Synthetic biology uses elemental building blocks and an engineering approach to create biological systems for specific uses. For example, DNA may be designed to have the capability of instructing cells to detect disease or perform healing functions. It has a wide range of medical and industrial applications. Although its origins go back as far as the early twentieth century, the field has only become more organized and important in the last ten years or so. It was just last year that one of its biggest breakthroughs occurred. The pharmaceutical firm, Sanolfi, taking advantage of a discovery by Jay Keasling of the University of California, Berkeley, began production of a partially synthetic form of artemisinin, a malaria drug that is usually derived from plants.
As synthetic biology has advanced, a cultural divide in the field has become more evident. On one side sit those who come out of the software design and engineering worlds and advocate for an open-source approach to intellectual property. On the other side are the big traditional pharmaceutical companies that believe that patents and licensing agreements are required to protect the investments they make in developing new drugs.
Ironically, they both claim that their approach encourages innovation. The traditional companies and their representatives such as the Washington, DC-based Biotechnology Industry Organization (BIO) say that strict intellectual property controls are required to motivate companies to make the investments needed that lead to breakthroughs and innovation. The open-source advocates say that the large fees needed to use patented synthetic biology tools hinder innovation. They believe that sharing and cooperation lead to new discoveries and innovation. Some also take an altruistic approach. Linda Kahl, of the non-profit BioBricks Foundation which promotes using biological engineering for the public good says, "It's not just commercial applications. It is also about doing good in the world."
There is still some question as to which view will dominate the industry. A study from a group of researchers in Germany found that many synthetic biology researchers were patenting their work. Lead author, Davy van Doren, of the Fraunhofer Institute for Systems and Innovation Research stated, "We couldn't find any evidence that patent trends in synthetic biology might be different compared with other domains."
The open-source movement is promoting its goals by setting up public registries, much like open-source software registries. One of the biggest is the IGem Registry of Standard Biological Parts. Such registries are repositories for basic synthetic-biology building blocks, which are known as "biobricks". But these registries are not without problems either. There isn't the manpower to make sure what's available in them works as claimed. Andrew Torrance a University of Kansas law professor that specializes in synthetic biology says, "You're not getting finished, high-quality pieces of DNA in every case." Keasling goes a step further, stating, "There's a lot of crap in there." One possible outcome is that the industry will move to a composite system where the biobricks are freely available, but the more complex products and systems using them are patented.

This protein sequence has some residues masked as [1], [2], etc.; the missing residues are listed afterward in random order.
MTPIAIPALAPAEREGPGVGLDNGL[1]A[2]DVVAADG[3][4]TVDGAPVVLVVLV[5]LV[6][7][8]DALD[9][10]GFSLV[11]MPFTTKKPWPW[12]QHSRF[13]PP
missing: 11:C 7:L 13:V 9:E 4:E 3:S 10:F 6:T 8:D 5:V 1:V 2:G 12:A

The "brave new world" of synthetic biology holds much promise, but also poses threats. Questions exist about its environmental impact and possible intentional misuse. Potential applications of the technology provide an idea of how powerful it can be. At a conference held in May 2014 at MIT speakers discussed applications such as personalized medical treatments and efforts to revive extinct species.
Synthetic biology's potential for both good and bad outcomes has led the Inter-Academy Panel (IAP), the global network of science academies to issue a statement regarding its use. In it, they call for the scientific community to engage with the public to discuss ethical and social concerns surrounding the technology, including patenting vs. open source models for sharing developments, potential regulation, and guidelines for scientific responsibility and codes of conduct.
Synthetic biology's potential to produce groundbreaking beneficial developments affecting a wide range of products and applications including pharmaceuticals, chemicals, biofuels, materials, agriculture and even information processing, makes it important to settle the controversies and answer the questions arising from its rapid advances. Like other emerging technologies before it, how these issues are resolved are likely to involve imperfect compromises that will still allow many of synthetic biology's benefits to be realized.